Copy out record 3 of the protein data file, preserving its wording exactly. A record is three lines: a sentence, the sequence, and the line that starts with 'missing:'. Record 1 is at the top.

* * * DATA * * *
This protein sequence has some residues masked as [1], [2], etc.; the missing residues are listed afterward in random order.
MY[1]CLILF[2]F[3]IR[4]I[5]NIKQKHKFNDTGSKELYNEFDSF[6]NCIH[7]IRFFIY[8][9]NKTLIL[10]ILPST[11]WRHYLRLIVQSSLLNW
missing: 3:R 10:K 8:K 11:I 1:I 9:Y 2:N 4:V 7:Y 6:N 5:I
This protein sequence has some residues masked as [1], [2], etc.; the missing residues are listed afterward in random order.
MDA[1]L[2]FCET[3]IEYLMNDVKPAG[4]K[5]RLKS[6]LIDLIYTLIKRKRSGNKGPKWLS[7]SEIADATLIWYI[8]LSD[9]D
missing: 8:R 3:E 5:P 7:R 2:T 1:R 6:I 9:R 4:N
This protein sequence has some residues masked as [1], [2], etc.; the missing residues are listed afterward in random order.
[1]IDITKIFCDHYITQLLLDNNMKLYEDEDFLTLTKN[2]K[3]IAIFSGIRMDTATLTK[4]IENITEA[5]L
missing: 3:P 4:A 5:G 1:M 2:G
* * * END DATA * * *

This protein sequence has some residues masked as [1], [2], etc.; the missing residues are listed afterward in random order.
[1]IDITKIFCDHYITQLLLDNNMKLYEDEDFLTLTKN[2]K[3]IAIFSGIRMDTATLTK[4]IENITEA[5]L
missing: 3:P 4:A 5:G 1:M 2:G